Stem cells translational medicine

Antitumor effects of CD40 ligand-expressing endothelial progenitor cells derived from human induced pluripotent stem cells in a metastatic breast cancer model.

PMID 24972599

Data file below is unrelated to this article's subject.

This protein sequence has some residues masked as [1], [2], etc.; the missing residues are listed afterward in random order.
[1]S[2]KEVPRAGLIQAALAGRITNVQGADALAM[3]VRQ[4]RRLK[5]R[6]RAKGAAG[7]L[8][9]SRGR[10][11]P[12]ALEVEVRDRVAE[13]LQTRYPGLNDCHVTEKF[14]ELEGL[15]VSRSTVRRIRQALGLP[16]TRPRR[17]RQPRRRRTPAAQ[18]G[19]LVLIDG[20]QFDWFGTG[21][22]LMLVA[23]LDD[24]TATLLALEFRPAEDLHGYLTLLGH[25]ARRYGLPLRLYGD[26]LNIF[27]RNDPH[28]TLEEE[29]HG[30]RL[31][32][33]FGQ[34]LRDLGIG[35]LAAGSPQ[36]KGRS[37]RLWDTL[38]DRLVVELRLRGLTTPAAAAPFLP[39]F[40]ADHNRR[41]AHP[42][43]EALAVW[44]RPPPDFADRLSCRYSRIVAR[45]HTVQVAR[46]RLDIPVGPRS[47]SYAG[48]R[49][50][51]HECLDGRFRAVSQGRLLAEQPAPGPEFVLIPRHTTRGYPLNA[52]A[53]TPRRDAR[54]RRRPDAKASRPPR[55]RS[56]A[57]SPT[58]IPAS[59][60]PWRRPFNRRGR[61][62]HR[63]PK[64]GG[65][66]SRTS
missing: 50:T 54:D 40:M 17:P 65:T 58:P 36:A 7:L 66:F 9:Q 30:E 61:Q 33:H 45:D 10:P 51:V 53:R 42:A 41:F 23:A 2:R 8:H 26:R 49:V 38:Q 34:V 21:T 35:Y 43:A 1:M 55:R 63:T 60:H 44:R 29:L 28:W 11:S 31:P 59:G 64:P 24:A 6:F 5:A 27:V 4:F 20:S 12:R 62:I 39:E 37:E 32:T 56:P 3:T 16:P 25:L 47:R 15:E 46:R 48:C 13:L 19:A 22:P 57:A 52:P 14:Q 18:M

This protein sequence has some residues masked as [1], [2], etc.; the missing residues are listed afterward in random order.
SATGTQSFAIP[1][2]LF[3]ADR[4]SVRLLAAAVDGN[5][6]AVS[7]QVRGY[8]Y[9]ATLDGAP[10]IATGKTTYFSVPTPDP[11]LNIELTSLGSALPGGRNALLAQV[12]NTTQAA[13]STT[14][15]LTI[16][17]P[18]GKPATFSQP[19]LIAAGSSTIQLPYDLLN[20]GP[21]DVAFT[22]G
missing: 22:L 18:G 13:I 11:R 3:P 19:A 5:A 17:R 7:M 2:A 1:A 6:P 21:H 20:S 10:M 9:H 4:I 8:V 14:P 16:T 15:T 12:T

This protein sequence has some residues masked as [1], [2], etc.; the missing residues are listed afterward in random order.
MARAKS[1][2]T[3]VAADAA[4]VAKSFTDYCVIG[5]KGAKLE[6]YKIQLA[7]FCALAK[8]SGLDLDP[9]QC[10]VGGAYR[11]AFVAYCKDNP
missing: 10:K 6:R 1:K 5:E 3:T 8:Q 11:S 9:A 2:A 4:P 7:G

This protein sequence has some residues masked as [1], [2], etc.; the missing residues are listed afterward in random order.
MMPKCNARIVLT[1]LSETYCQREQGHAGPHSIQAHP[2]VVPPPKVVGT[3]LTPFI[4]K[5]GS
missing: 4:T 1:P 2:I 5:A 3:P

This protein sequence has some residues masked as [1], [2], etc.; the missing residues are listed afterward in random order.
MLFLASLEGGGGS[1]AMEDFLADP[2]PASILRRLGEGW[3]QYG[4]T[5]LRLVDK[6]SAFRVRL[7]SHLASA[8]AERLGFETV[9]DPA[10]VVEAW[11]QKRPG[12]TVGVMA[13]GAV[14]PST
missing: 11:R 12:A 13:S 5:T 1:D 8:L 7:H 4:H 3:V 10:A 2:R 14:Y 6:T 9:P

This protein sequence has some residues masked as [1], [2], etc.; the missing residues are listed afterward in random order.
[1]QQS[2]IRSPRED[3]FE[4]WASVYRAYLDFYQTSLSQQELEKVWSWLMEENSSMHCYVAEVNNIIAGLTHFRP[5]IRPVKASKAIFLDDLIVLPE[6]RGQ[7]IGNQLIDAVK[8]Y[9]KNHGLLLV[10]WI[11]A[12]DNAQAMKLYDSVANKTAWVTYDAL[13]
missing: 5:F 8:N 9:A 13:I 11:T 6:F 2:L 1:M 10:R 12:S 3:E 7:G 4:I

Given their intrinsic ability to home to tumor sites, endothelial progenitor cells (EPCs) are attractive as cellular vehicles for targeted cancer gene therapy. However, collecting sufficient EPCs is one of the challenging issues critical for effective clinical translation of this new approach. In this study, we sought to explore whether human induced pluripotent stem (iPS) cells could be used as a reliable and accessible cell source to generate human EPCs suitable for cancer treatment. We used an embryoid body formation method to derive CD133(+)CD34(+) EPCs from human iPS cells. The generated EPCs expressed endothelial markers such as CD31, Flk1, and vascular endothelial-cadherin without expression of the CD45 hematopoietic marker. After intravenous injection, the iPS cell-derived EPCs migrated toward orthotopic and lung metastatic tumors in the mouse 4T1 breast cancer model but did not promote tumor growth and metastasis. To investigate their therapeutic potential, the EPCs were transduced with baculovirus encoding the potent T cell costimulatory molecule CD40 ligand. The systemic injection of the CD40 ligand-expressing EPCs stimulated the secretion of both tumor necrosis factor-α and interferon-γ and increased the caspase 3/7 activity in the lungs with metastatic tumors, leading to prolonged survival of the tumor bearing mice. Therefore, our findings suggest that human iPS cell-derived EPCs have the potential to serve as tumor-targeted cellular vehicles for anticancer gene therapy.